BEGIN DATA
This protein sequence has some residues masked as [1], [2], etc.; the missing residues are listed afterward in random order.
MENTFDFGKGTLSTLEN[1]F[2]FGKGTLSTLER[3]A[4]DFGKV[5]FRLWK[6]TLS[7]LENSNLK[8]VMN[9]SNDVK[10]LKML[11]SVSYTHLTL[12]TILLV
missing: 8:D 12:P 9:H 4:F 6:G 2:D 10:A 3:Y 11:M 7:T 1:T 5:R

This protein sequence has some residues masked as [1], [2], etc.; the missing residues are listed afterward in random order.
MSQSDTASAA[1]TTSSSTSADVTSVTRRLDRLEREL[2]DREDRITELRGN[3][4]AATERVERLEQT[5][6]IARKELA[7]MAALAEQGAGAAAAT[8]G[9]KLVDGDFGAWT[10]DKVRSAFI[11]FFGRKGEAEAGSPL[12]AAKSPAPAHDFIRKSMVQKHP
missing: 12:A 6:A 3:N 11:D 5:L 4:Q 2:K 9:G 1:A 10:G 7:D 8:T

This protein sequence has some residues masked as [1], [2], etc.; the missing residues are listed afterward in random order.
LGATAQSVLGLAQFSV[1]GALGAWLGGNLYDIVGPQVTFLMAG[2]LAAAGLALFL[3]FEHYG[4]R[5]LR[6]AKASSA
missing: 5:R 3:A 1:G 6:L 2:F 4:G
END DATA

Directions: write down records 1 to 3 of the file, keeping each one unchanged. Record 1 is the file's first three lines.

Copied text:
This protein sequence has some residues masked as [1], [2], etc.; the missing residues are listed afterward in random order.
MENTFDFGKGTLSTLEN[1]F[2]FGKGTLSTLER[3]A[4]DFGKV[5]FRLWK[6]TLS[7]LENSNLK[8]VMN[9]SNDVK[10]LKML[11]SVSYTHLTL[12]TILLV
missing: 8:D 12:P 9:H 4:F 6:G 2:D 10:A 3:Y 11:M 7:T 1:T 5:R

This protein sequence has some residues masked as [1], [2], etc.; the missing residues are listed afterward in random order.
MSQSDTASAA[1]TTSSSTSADVTSVTRRLDRLEREL[2]DREDRITELRGN[3][4]AATERVERLEQT[5][6]IARKELA[7]MAALAEQGAGAAAAT[8]G[9]KLVDGDFGAWT[10]DKVRSAFI[11]FFGRKGEAEAGSPL[12]AAKSPAPAHDFIRKSMVQKHP
missing: 12:A 6:A 3:N 11:D 5:L 4:Q 2:K 9:G 1:A 10:G 7:D 8:T

This protein sequence has some residues masked as [1], [2], etc.; the missing residues are listed afterward in random order.
LGATAQSVLGLAQFSV[1]GALGAWLGGNLYDIVGPQVTFLMAG[2]LAAAGLALFL[3]FEHYG[4]R[5]LR[6]AKASSA
missing: 5:R 3:A 1:G 6:L 2:F 4:G